Indigenous cultures prioritize fasting before medicine work (plants, frog, sweats, etc.) for a good reason. When fasted, the body is believed to be more receptive to the ceremony since it’s not working on digesting other things. Also, many of these ceremonial practices involve purging in the form of vomiting, so the less you have in your stomach, the more easeful that process will be.
There is a time and place for fasting, and the indigenous wisdom here is the guide.
I’ve witnessed a distorted translation of fasting, or dieta, in modern society ~ in our tendency to take things to extremes (more is better) we have subtly infused our healing work with the idea that the less we eat, the more spiritual we become.
This is a false premise. If you’ve ever traveled to work with plant medicines in indigenous settings, you’ll likely have seen that after a diet or ceremony, there is a feast including animal protein, dairy, and other nutrient-dense foods. And while there may be some rules for a continued dieta for specific plant work, after the healing work is complete, indigenous people return to their diet of meat, rice, beans, salt, and fat, eating three solid meals daily.
I’ve witnessed a tendency to skip the ‘re-nourishment’ phase post ceremony work ~ the focus stays on lighter, less nutrient-dense foods, fasting for breakfast or only drinking cacao, ‘not feeling hungry’ and sometimes continuing to work with plant medicines in micro or macro doses in place of eating food.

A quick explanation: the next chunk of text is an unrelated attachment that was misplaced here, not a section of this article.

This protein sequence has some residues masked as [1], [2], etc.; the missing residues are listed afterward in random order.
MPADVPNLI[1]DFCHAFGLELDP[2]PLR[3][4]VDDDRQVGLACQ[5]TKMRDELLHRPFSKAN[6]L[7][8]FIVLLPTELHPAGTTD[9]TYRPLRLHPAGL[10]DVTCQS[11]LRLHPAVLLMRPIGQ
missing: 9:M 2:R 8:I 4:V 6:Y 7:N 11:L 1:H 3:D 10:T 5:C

Working with plant medicines depletes our minerals.
Our delicate hormonal system depends on minerals.
Staying up all night is taxing on our adrenals.
Purging leads to loss of electrolytes.
When we hyper-focus on cleansing and ceremony work without proper nourishment, our physiological system will adapt to survive. We can become airy, and flighty, memory dulls, we feel a lack of clear direction, and there can be a tendency to withdraw from life. This state has been confused with someone being “spiritual,” but the truth is, their body cannot create enough energy to be fully engaged in life.
And too often, instead of integrating the ceremonial work into the body, we feel less connected after the high wears off and feel we need more medicine - which, in my opinion, is actually our body grasping for nutrients. This continues to deplete us, and the cycle continues.
When we know how to nourish our cells and selves properly before, during & after plant medicine work, we can actually integrate the lessons into our daily lives by resting, putting things in action, and feeling nourished & contented in our lives as they are. We are balanced in our care for our physical bodies along with our psychospiritual work.
In a way, this premise is accurate, the less you eat, the more connected to your spirit you DO become because your body is shutting down capacity and your spirit starts to go back home. But didn’t we come to BE in our bodies? Didn’t we come here to enact big change, do the deep healing, and embody our spirit fully into these meat suits?